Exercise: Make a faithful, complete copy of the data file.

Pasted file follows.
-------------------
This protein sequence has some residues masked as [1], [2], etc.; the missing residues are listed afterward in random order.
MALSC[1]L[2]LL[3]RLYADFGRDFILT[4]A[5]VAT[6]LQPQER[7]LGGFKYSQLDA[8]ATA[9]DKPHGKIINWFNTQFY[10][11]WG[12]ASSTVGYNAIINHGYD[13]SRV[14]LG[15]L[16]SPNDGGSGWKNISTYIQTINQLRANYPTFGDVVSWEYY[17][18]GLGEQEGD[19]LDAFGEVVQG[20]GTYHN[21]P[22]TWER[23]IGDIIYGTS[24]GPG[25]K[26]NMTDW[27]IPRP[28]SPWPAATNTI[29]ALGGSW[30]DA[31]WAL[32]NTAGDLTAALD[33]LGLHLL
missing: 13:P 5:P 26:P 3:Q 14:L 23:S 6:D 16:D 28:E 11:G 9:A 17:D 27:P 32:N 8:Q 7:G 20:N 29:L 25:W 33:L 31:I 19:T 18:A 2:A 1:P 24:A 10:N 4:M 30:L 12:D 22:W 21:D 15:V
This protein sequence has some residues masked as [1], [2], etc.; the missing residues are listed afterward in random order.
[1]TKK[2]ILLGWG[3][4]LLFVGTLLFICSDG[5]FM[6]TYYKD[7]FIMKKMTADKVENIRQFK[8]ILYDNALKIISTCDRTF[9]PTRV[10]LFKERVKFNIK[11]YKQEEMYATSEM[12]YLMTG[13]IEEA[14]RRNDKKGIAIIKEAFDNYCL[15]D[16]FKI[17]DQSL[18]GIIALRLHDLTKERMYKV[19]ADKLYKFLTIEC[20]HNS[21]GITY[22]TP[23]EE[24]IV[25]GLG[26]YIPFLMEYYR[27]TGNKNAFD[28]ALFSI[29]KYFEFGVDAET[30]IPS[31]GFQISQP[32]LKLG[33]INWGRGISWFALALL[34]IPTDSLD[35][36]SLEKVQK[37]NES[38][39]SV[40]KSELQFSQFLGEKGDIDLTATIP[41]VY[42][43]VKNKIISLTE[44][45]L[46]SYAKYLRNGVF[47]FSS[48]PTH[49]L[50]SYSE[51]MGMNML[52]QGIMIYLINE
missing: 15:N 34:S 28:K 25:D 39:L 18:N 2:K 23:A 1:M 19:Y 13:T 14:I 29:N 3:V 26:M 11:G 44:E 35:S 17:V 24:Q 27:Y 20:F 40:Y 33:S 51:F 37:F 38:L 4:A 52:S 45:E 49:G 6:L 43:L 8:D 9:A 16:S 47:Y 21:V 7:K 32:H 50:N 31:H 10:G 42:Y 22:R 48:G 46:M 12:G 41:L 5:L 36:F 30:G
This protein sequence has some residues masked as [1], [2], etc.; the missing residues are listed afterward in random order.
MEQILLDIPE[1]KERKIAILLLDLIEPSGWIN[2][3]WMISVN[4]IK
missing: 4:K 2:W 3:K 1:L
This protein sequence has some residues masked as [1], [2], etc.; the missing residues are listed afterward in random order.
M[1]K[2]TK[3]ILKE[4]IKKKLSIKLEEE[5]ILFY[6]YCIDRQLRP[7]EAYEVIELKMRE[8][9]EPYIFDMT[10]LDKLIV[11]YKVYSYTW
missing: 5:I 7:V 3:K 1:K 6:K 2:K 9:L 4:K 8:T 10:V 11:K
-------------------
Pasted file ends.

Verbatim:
This protein sequence has some residues masked as [1], [2], etc.; the missing residues are listed afterward in random order.
MALSC[1]L[2]LL[3]RLYADFGRDFILT[4]A[5]VAT[6]LQPQER[7]LGGFKYSQLDA[8]ATA[9]DKPHGKIINWFNTQFY[10][11]WG[12]ASSTVGYNAIINHGYD[13]SRV[14]LG[15]L[16]SPNDGGSGWKNISTYIQTINQLRANYPTFGDVVSWEYY[17][18]GLGEQEGD[19]LDAFGEVVQG[20]GTYHN[21]P[22]TWER[23]IGDIIYGTS[24]GPG[25]K[26]NMTDW[27]IPRP[28]SPWPAATNTI[29]ALGGSW[30]DA[31]WAL[32]NTAGDLTAALD[33]LGLHLL
missing: 13:P 5:P 26:P 3:Q 14:L 23:S 6:D 16:D 28:E 11:G 9:A 17:D 27:P 32:N 8:Q 7:G 20:N 29:L 25:W 33:L 31:I 19:T 18:A 2:A 1:P 24:A 10:N 4:M 30:L 12:D 22:W 21:D 15:V
This protein sequence has some residues masked as [1], [2], etc.; the missing residues are listed afterward in random order.
[1]TKK[2]ILLGWG[3][4]LLFVGTLLFICSDG[5]FM[6]TYYKD[7]FIMKKMTADKVENIRQFK[8]ILYDNALKIISTCDRTF[9]PTRV[10]LFKERVKFNIK[11]YKQEEMYATSEM[12]YLMTG[13]IEEA[14]RRNDKKGIAIIKEAFDNYCL[15]D[16]FKI[17]DQSL[18]GIIALRLHDLTKERMYKV[19]ADKLYKFLTIEC[20]HNS[21]GITY[22]TP[23]EE[24]IV[25]GLG[26]YIPFLMEYYR[27]TGNKNAFD[28]ALFSI[29]KYFEFGVDAET[30]IPS[31]GFQISQP[32]LKLG[33]INWGRGISWFALALL[34]IPTDSLD[35][36]SLEKVQK[37]NES[38][39]SV[40]KSELQFSQFLGEKGDIDLTATIP[41]VY[42][43]VKNKIISLTE[44][45]L[46]SYAKYLRNGVF[47]FSS[48]PTH[49]L[50]SYSE[51]MGMNML[52]QGIMIYLINE
missing: 15:N 34:S 28:K 25:D 39:L 18:N 2:K 23:A 1:M 19:Y 13:T 14:I 29:N 3:V 26:M 11:G 44:E 35:S 17:V 24:Q 27:Y 20:F 40:Y 33:S 51:F 37:F 38:L 4:A 52:S 45:E 49:G 6:L 43:L 8:D 9:A 16:S 47:Y 21:V 7:K 32:H 50:N 31:H 10:G 42:Y 22:R 48:G 46:M 12:G 41:L 5:L 36:F 30:G
This protein sequence has some residues masked as [1], [2], etc.; the missing residues are listed afterward in random order.
MEQILLDIPE[1]KERKIAILLLDLIEPSGWIN[2][3]WMISVN[4]IK
missing: 4:K 2:W 3:K 1:L
This protein sequence has some residues masked as [1], [2], etc.; the missing residues are listed afterward in random order.
M[1]K[2]TK[3]ILKE[4]IKKKLSIKLEEE[5]ILFY[6]YCIDRQLRP[7]EAYEVIELKMRE[8][9]EPYIFDMT[10]LDKLIV[11]YKVYSYTW
missing: 5:I 7:V 3:K 1:K 6:K 2:K 9:L 4:K 8:T 10:V 11:K